A Reconsideration of
IntervalClass Spacethrough the Perspective of Joseph Straus’s Evenness and
Spaciousness
In his 2005 article, Joseph Straus’s ‘offset number' derived from his ‘fuzzy transformational voice leading’ implies ic 6 as the most “even, spacious” ic among ics 1 to 6 (2005, 67). However, to define ic 6 as the most even, we must locate it in the larger space of an octave, for it equally divides an octave into two even halves. But the ic representing an octave—ic 0 — is missing in Straus’s discussion. To satisfy Straus’s notion of evenness, we must consider ic 0. However, how do we know ic 0 only ever represents an octave? Also, once we consider ic 0, ic 6 no longer projects the most spacious ic, for ic 0— the octave— has a bigger space than that of ic 6. Prompted by this paradox, I propose a theory reconceptualizing the space of all ic’s. I set up two rules to measure the space of all ic’s in a clockimage used by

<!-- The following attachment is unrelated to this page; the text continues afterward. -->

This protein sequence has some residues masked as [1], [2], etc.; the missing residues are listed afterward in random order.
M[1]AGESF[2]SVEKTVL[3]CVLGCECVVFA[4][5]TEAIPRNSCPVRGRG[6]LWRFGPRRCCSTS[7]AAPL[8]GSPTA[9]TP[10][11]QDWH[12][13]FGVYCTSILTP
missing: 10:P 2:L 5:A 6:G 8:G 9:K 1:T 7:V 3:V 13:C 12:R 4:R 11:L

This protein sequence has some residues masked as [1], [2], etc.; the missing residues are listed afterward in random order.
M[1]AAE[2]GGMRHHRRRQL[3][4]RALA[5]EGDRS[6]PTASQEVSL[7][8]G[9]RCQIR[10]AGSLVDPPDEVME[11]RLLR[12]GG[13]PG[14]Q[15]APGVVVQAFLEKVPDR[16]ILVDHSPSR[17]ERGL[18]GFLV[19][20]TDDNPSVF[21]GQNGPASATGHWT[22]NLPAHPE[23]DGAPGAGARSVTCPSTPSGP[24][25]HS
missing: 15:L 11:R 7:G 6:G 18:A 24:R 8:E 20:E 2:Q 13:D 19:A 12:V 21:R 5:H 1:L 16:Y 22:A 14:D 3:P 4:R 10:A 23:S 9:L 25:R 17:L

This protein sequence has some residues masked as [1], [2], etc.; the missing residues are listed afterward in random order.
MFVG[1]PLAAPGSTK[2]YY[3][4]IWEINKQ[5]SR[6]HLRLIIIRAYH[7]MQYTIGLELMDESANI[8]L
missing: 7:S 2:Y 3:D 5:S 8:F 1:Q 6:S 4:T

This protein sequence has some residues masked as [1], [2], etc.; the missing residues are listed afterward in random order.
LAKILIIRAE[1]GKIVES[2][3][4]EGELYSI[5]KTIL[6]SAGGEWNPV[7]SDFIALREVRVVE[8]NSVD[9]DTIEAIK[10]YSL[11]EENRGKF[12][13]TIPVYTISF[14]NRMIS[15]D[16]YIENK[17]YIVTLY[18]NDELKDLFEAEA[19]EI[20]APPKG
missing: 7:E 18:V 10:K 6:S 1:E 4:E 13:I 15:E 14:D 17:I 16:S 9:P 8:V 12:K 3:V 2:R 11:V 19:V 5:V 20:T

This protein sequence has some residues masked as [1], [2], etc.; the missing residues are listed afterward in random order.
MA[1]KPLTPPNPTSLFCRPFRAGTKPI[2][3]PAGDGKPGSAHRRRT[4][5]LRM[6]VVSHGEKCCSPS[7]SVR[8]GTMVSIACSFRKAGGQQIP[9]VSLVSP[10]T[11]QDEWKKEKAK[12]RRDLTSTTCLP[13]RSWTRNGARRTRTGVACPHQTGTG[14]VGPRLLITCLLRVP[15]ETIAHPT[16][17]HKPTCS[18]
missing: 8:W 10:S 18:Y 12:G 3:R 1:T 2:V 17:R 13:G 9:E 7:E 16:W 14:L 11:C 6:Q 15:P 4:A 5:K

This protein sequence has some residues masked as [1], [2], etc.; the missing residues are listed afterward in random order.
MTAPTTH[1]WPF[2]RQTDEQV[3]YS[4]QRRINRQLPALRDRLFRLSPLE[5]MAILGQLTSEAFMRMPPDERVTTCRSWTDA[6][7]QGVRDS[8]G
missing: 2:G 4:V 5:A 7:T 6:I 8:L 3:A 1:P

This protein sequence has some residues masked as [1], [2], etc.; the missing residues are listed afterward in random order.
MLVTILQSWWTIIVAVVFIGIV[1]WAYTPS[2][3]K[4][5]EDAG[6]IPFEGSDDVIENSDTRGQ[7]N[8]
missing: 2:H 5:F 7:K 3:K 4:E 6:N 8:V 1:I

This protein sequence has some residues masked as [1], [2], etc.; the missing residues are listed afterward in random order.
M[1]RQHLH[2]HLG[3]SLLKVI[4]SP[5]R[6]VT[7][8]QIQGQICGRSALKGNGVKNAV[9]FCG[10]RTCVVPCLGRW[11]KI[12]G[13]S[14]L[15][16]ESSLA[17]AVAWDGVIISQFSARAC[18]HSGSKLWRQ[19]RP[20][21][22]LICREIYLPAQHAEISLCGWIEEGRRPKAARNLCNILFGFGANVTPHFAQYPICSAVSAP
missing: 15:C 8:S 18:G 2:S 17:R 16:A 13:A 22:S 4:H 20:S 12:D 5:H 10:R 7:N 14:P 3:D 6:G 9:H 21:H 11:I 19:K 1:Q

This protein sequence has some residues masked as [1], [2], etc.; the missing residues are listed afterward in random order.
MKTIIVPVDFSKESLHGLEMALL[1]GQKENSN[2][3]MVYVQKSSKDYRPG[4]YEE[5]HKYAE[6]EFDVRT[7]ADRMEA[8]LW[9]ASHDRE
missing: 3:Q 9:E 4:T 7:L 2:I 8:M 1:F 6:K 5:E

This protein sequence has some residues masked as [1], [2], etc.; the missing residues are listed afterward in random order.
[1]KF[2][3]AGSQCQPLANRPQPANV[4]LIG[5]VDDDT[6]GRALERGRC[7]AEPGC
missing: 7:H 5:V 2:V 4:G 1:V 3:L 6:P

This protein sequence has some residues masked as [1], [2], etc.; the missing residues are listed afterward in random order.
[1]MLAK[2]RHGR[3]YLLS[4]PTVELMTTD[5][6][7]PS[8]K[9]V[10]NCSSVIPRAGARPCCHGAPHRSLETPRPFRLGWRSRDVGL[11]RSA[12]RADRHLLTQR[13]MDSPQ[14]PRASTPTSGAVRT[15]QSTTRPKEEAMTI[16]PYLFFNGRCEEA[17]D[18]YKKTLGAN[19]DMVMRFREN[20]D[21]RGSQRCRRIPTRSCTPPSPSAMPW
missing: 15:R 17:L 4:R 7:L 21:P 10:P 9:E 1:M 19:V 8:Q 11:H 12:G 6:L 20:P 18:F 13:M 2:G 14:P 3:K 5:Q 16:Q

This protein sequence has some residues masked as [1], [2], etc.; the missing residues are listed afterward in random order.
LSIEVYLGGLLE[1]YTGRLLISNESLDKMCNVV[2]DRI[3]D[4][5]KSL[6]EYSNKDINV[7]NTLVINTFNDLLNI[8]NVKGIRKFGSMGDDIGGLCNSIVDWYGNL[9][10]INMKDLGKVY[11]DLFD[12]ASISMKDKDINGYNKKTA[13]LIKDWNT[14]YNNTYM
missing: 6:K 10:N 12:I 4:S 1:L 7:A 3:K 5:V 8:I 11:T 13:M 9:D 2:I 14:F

most theorists to represent a pcspace: (1) no pc ever remains stationary, and
(2) we measure the shortest distance between two pcs. These two rules allow us to perceive ic 0 as
the most spatial ic projected by the full circle progression around the clock,
and ic 6 as the most even ic dividing the clock into two equal
semicircles. Based on this new
definition of the space of all ics, I refine Straus’s ‘offset number’, which
reveals a truer picture of the ‘degree of chromaticness’ of a chord. To show the practical advantage of my
harmonic measurement, my presentation concludes with analyses of Kürtag’s Chamber
Song Op. 37 and Crawford’s String Quartet.